Error parsing XSLT file: \xslt\FacebookOpenGraph.xslt
The start point for the best source of fleet information
Councils need to take action against drivers who leave their engines idling when parked, according to 72% of drivers surveyed on the subject by the RAC.
The motoring organisation found that 44% of respondents thought drivers should be warned to turn their engines off first, then fined if they refused, while 26% thought drivers should just be told without being fined, and 2% thought drivers should be fined without warning.
According to the RAC, its survey also showed the problem is widespread, with 40% of respondents saying they regularly saw drivers parked with their engine still running, and another 48% saying they saw it occasionally.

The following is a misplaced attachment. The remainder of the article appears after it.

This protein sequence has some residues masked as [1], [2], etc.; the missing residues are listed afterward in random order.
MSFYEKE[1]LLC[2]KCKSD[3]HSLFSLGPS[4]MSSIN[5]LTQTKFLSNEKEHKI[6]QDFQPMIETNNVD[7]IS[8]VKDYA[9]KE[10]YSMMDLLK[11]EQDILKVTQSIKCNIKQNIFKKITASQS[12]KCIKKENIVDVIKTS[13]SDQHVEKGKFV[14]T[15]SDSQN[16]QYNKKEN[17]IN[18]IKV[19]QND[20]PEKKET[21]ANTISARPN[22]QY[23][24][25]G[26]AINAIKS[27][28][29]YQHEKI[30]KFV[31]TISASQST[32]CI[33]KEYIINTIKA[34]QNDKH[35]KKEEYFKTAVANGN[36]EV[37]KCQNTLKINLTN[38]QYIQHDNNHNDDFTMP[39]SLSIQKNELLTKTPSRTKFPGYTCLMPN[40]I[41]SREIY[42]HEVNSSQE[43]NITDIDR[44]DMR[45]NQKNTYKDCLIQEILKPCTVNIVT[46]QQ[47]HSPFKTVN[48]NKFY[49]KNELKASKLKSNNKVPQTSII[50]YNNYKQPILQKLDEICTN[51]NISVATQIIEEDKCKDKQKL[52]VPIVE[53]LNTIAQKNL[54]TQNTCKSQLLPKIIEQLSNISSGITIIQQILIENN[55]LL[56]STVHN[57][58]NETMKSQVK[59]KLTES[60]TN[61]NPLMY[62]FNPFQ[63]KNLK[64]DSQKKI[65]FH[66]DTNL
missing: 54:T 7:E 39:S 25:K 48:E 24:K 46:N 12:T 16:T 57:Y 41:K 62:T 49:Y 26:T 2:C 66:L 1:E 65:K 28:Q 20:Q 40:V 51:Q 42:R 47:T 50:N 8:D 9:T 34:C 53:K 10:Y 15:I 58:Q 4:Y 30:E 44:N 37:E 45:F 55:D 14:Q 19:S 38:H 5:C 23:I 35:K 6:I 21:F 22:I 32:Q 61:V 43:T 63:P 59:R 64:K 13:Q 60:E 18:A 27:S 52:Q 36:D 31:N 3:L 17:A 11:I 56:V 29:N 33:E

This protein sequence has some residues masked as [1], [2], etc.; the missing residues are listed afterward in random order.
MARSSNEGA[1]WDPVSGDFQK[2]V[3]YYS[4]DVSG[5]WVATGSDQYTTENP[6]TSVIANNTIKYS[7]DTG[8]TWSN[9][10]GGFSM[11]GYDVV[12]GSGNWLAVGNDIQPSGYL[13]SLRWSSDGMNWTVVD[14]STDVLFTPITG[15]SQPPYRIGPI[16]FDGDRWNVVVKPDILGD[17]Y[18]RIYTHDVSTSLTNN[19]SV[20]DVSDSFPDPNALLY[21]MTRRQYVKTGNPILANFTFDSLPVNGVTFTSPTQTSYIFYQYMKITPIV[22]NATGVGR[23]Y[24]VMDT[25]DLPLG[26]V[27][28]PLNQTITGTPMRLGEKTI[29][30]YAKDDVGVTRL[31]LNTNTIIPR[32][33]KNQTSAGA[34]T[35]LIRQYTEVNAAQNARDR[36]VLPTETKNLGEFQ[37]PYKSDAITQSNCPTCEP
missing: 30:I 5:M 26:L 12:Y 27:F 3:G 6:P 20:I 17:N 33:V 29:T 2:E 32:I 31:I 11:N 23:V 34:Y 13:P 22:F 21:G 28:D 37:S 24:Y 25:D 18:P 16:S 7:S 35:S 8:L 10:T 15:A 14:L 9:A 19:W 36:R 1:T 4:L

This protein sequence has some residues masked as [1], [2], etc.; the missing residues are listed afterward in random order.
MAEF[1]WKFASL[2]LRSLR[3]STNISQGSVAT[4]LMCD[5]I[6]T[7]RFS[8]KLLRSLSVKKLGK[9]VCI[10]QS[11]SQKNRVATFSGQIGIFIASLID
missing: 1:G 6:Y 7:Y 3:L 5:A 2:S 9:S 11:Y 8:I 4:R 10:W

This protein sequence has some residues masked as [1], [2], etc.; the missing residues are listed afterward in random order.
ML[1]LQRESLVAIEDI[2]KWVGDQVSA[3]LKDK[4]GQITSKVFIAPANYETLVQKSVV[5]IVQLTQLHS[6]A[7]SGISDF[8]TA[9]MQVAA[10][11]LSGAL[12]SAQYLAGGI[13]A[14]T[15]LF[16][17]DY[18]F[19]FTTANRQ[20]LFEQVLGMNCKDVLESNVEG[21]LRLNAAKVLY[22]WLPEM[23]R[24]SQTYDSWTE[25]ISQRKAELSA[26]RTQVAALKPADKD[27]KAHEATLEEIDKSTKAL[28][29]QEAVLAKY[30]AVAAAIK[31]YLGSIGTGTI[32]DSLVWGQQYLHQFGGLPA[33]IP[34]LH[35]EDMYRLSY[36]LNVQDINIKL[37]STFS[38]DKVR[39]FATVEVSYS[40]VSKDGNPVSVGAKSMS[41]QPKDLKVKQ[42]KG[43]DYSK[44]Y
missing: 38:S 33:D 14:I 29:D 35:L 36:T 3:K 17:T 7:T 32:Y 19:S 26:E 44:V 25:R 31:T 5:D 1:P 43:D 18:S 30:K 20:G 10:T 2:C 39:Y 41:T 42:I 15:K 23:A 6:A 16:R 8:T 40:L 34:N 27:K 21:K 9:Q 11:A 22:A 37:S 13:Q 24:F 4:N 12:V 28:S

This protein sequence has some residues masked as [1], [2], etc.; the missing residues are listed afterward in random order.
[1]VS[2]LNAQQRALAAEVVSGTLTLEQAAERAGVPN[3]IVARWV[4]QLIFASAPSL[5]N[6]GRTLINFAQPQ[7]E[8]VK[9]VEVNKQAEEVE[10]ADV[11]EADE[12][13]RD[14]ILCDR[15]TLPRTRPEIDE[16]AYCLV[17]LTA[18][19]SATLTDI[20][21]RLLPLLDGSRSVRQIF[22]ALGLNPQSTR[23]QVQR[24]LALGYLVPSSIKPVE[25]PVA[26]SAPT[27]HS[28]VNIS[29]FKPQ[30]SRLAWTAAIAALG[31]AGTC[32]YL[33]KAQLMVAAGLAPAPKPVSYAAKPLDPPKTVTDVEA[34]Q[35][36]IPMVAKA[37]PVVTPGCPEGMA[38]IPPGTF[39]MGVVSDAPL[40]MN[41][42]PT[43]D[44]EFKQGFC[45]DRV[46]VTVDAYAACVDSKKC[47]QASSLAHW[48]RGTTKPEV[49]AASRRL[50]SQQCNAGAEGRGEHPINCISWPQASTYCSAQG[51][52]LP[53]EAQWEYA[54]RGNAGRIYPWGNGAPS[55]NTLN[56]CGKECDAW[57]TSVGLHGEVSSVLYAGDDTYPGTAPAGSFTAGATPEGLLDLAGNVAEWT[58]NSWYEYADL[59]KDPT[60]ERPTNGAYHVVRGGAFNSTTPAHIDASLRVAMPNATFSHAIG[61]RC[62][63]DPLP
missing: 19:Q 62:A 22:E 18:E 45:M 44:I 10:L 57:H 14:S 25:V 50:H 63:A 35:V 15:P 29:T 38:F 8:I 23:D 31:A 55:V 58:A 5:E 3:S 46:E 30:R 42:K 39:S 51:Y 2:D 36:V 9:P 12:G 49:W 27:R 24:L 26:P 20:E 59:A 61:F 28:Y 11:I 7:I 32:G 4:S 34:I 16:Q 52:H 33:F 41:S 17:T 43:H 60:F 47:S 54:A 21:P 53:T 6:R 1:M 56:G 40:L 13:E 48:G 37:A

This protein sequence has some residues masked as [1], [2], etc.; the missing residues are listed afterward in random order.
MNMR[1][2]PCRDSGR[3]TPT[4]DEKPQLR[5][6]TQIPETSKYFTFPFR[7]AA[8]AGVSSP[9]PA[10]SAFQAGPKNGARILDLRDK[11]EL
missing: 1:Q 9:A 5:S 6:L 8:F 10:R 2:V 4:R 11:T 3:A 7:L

The survey also found that 55% of drivers were more concerned about the effect that vehicle emissions have on the environment and public health than they were three years ago.
RAC head of roads policy Nicholas Lyes said: "It is clear from our research that the vast majority of drivers are far more aware of the impact of vehicle emissions than they were three years ago.
"They are conscious of pollution from parked vehicles running their engines needlessly to the point they want to see local councils taking some form of action against those who do this. At the very least they would like a council official to speak to those who do it and ask them to switch off.
"Councils already have the powers to deal with this problem, but few are currently doing so. Many of the drivers we questioned would like to see some firm action taken against offenders. This is no doubt needed to bring about a change in behaviour.
"The presence of enforcement officers and 'no engine idling' signs, complete with penalties, must be the next step in making our urban environments better for everyone who lives, drives and works in them."